Consistent with a broader push by European institutions to co-ordinate financial recovery measures for the EU economy in the wake of the COVID-19 pandemic, Berlin’s recently unveiled stimulus package has been hailed as paving the way for the region’s main actors, France and Germany, to bury their differences and hammer out an effective joint coronavirus response, writes The Guardian.
The German ministry of finance earlier unveiled a €130bln, (£116.4bn) package of tax and spending measures aimed at boosting the country’s economic recovery from the coronavirus crisis.
The investment programme of Chancellor Angela Merkel’s government, announced on 4 June, is reportedly equivalent of 4 percent of national income, offering over 50 initiatives to boost economic growth across the country.
Angela Merkel hailed the deal, saying society was facing a “profound upheaval” due to the current situation, and “we couldn’t just introduce a traditional stimulus package”.
“It also had to be done with an eye to the future, so that is what we especially emphasized,” said Merkel.
The recovery package comes after the government spent almost 30 percent of GDP to prop up struggling businesses and safeguard jobs.
Industry insiders were cited by Der Spiegel magazine as touting the package a “paradigm change”, with both Germany’s Green party and Merkel’s junior coalition partner, the Social Democratic Party (SPD), welcoming the developments as a victory.
Earlier, German chancellor Angela Merkel put aside her differences with French President Emmanuel Macron to jointly propose the European Commission, the executive arm of the European Union (EU), set up a recovery fund worth €500bln ($545bln; £448bln) to help EU economies struggling with the impact of the COVID-19 pandemic.
A clear step forward in Macron Merkel initiative— Luis Garicano (@lugaricano) May 18, 2020
- 500 bn fund
- Borrowed by the Commission
- Not in loans, but direct spending (!)
- Will go in the EU budget 21-27, thus under democratic European control.
Change from loans and grants and to 500bn in expenditure is v. good news
Previously, Merkel had opposed a proposal by French President Emmanuel Macron for a Recovery Fund that would mutualise debt to fund other member states for the first time.
Reached during virtual talks on 18 May, the deal suggests that 27 EU members jointly borrow on financial markets to offer grants rather than loans to hardest-hit sectors and regions in the European Union. The suggested sum was to be in addition to the €1 trillion EU budget for 2021-2027.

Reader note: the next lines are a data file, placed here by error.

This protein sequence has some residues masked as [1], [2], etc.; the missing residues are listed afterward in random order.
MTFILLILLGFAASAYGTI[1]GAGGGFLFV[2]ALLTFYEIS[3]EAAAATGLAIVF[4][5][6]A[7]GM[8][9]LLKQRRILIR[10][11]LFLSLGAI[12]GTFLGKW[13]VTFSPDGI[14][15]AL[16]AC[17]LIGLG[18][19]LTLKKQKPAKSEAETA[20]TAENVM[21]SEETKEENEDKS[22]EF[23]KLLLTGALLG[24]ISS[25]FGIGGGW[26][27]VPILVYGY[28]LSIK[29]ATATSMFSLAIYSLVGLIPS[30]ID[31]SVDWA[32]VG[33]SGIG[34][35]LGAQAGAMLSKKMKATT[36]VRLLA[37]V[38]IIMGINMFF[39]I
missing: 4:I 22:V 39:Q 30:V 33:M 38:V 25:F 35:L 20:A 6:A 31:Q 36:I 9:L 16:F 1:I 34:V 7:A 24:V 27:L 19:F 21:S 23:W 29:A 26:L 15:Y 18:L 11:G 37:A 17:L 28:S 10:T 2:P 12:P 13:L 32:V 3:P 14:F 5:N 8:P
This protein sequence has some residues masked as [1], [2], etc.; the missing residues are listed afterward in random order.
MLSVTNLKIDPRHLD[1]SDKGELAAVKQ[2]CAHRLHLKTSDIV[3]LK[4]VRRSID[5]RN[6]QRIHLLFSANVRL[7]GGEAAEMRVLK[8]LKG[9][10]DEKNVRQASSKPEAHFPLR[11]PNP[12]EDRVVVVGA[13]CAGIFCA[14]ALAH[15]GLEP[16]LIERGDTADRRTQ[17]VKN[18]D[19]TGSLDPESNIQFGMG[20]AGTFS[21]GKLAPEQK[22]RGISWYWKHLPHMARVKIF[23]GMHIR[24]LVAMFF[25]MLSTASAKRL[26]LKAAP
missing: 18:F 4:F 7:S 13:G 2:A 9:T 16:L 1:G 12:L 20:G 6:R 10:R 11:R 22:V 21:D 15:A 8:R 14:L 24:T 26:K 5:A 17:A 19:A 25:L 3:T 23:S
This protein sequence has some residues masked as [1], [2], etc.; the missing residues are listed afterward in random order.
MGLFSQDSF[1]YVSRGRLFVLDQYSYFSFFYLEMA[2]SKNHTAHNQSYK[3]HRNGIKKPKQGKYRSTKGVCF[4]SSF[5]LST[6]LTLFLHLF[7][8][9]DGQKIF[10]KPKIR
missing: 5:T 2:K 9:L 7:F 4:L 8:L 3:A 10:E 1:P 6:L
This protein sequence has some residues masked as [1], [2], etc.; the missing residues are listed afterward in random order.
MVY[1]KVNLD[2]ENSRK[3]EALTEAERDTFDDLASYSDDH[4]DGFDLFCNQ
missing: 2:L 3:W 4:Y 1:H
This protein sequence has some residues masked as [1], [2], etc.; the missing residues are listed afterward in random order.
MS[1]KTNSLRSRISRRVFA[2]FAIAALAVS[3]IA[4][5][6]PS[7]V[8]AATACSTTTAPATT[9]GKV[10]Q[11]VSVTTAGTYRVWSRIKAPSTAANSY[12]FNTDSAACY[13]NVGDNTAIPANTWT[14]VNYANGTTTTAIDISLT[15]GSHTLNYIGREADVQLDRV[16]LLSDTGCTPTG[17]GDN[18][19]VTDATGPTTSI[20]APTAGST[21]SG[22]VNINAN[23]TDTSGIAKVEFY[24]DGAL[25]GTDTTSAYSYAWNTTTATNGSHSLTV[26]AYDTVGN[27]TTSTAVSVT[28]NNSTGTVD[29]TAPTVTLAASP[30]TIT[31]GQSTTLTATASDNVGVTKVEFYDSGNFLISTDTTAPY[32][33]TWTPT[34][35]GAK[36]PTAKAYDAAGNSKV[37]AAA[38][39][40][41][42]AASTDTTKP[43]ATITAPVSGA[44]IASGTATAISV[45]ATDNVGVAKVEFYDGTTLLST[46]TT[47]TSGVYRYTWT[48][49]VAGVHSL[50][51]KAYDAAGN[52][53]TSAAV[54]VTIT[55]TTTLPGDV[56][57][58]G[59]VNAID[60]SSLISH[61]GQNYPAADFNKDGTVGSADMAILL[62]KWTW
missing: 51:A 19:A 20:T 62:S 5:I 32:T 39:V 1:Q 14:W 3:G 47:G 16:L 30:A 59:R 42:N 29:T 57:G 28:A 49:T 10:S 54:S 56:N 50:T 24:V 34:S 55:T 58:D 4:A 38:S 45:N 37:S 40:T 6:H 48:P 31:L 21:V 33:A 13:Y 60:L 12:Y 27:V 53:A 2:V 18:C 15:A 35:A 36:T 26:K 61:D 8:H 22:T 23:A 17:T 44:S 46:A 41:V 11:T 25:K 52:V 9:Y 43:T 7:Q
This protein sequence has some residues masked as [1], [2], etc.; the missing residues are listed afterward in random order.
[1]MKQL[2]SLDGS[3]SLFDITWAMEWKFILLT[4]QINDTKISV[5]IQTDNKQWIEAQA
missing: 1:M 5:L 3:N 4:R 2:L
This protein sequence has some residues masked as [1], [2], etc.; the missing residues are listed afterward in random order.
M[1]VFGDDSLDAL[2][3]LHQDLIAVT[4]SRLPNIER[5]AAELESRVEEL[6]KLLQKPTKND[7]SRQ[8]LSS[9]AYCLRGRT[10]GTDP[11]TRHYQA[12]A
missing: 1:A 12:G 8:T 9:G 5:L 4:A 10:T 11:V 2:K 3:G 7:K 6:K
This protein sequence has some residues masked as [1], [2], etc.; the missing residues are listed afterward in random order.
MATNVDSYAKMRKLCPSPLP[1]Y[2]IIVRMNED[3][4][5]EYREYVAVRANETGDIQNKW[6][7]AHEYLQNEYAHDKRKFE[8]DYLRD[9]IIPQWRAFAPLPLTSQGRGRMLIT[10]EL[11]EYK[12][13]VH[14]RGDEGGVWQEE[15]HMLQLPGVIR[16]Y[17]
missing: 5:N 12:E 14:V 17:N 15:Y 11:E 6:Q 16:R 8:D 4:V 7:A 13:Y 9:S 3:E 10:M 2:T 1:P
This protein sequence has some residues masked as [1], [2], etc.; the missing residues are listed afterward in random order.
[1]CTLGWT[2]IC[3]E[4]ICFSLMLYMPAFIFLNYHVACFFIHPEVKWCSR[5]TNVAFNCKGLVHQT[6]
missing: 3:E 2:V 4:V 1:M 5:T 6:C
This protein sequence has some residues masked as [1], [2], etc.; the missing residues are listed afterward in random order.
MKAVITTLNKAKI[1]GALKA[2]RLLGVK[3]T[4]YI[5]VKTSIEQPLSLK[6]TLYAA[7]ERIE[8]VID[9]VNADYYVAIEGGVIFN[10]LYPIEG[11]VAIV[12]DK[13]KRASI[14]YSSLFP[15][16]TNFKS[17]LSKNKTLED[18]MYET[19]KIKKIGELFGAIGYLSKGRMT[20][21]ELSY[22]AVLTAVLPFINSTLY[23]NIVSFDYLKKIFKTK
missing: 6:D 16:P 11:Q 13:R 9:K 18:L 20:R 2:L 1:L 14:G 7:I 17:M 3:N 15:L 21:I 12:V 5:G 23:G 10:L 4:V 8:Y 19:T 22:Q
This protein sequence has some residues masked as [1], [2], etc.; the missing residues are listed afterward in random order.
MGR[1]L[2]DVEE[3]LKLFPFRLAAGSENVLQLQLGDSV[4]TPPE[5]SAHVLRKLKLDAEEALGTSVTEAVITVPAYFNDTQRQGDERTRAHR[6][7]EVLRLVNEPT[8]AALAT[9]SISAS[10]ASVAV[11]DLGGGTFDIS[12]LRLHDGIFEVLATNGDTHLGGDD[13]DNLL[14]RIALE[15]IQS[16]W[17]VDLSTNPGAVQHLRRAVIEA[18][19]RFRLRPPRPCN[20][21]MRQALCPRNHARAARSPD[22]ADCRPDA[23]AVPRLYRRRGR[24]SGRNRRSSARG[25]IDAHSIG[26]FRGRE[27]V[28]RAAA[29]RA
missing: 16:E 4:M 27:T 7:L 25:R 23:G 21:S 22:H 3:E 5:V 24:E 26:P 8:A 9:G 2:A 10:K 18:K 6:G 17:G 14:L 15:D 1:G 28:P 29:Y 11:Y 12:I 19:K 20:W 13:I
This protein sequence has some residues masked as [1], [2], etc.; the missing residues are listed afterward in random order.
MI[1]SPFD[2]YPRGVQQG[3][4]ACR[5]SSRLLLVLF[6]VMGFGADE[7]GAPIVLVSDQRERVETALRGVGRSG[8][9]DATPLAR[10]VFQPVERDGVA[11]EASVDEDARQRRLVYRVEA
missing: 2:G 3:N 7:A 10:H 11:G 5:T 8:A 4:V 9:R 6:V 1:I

The move was hailed by Emmanuel Macron, known to be an advocate of greater financial integration, as offsetting the bloc’s much-deplored failure to show sufficient solidarity at an earlier stage in the pandemic.
“What is sure is that this €500bn will not be repaid by the beneficiaries … We are proposing to do real transfers [of money] ... that’s a major step,” said Macron.
Prior to the deal, EU leaders had struggled for weeks over measures to support member-states hardest-hit by the fallout from the health crisis.
France, Italy and Spain had shown more inclination to resort to grants, while Germany and the Netherlands opted for loans to stimulate economic recovery.
European Central Bank
The European Central Bank fed into efforts to aid post-pandemic recovery, boosting its emergency support programme by €600 billion to €1.35 trillion.
The ECB stimulus, announced on 4 June, is aimed at retaining lower longer-term interest rates, and keeping credit flowing to borrowers amid global economic uncertainty.
Similar moves have been taken by the US Federal Reserve, the Bank of England, the Bank of Japan and other central banks.
Stock Market Gains
News of the combined funding packages triggered gains on stock markets, as analysts predicted the financial markets to accelerate to pre-pandemic levels during the rest of June.
The German Dax was among several European stock markets to make impressive gains, rising by 3.4 percent last Friday, bringing the week’s increase to over 10 percent.